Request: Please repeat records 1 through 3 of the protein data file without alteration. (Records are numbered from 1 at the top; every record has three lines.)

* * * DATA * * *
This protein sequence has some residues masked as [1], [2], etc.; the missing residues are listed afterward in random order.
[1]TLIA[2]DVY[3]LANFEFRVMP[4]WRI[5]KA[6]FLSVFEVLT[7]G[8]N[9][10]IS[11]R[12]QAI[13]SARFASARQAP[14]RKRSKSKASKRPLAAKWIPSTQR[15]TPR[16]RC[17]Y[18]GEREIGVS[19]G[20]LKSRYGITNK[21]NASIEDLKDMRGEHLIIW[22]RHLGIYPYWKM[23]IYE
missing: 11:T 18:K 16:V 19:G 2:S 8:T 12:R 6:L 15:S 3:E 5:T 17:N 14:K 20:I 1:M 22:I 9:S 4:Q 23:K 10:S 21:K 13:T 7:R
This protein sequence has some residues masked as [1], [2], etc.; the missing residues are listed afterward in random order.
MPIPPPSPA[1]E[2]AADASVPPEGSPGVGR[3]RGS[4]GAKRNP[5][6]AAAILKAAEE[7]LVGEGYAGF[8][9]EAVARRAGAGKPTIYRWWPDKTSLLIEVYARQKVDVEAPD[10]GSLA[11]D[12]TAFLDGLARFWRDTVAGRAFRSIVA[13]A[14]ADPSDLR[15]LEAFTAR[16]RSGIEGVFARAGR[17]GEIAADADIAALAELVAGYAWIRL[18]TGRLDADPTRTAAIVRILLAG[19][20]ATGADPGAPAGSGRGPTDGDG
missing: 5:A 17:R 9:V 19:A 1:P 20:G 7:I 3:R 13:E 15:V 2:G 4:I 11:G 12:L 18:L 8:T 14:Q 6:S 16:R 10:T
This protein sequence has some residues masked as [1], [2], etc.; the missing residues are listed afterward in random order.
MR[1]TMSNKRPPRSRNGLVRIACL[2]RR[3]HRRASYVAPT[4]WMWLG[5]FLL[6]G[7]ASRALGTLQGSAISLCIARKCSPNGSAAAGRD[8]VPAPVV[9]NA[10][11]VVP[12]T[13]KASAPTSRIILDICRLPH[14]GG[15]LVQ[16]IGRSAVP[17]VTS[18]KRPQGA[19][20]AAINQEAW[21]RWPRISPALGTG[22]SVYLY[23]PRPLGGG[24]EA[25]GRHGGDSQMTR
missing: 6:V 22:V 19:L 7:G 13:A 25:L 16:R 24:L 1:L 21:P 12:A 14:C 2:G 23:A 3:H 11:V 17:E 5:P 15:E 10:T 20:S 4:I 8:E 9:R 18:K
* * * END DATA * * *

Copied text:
This protein sequence has some residues masked as [1], [2], etc.; the missing residues are listed afterward in random order.
[1]TLIA[2]DVY[3]LANFEFRVMP[4]WRI[5]KA[6]FLSVFEVLT[7]G[8]N[9][10]IS[11]R[12]QAI[13]SARFASARQAP[14]RKRSKSKASKRPLAAKWIPSTQR[15]TPR[16]RC[17]Y[18]GEREIGVS[19]G[20]LKSRYGITNK[21]NASIEDLKDMRGEHLIIW[22]RHLGIYPYWKM[23]IYE
missing: 11:T 18:K 16:V 19:G 2:S 8:T 12:R 6:L 15:S 3:E 5:T 17:N 14:K 20:I 1:M 22:I 9:S 4:Q 23:K 10:S 21:K 13:T 7:R
This protein sequence has some residues masked as [1], [2], etc.; the missing residues are listed afterward in random order.
MPIPPPSPA[1]E[2]AADASVPPEGSPGVGR[3]RGS[4]GAKRNP[5][6]AAAILKAAEE[7]LVGEGYAGF[8][9]EAVARRAGAGKPTIYRWWPDKTSLLIEVYARQKVDVEAPD[10]GSLA[11]D[12]TAFLDGLARFWRDTVAGRAFRSIVA[13]A[14]ADPSDLR[15]LEAFTAR[16]RSGIEGVFARAGR[17]GEIAADADIAALAELVAGYAWIRL[18]TGRLDADPTRTAAIVRILLAG[19][20]ATGADPGAPAGSGRGPTDGDG
missing: 5:A 17:R 9:V 19:A 1:P 20:G 7:I 3:R 13:E 15:V 2:G 4:I 11:G 12:L 18:L 8:T 14:Q 6:S 16:R 10:T
This protein sequence has some residues masked as [1], [2], etc.; the missing residues are listed afterward in random order.
MR[1]TMSNKRPPRSRNGLVRIACL[2]RR[3]HRRASYVAPT[4]WMWLG[5]FLL[6]G[7]ASRALGTLQGSAISLCIARKCSPNGSAAAGRD[8]VPAPVV[9]NA[10][11]VVP[12]T[13]KASAPTSRIILDICRLPH[14]GG[15]LVQ[16]IGRSAVP[17]VTS[18]KRPQGA[19][20]AAINQEAW[21]RWPRISPALGTG[22]SVYLY[23]PRPLGGG[24]EA[25]GRHGGDSQMTR
missing: 6:V 22:V 19:L 7:G 13:A 25:L 16:R 24:L 1:L 21:P 12:A 14:C 2:G 23:A 3:H 11:V 17:E 5:P 15:E 10:T 20:S 4:I 8:E 9:R 18:K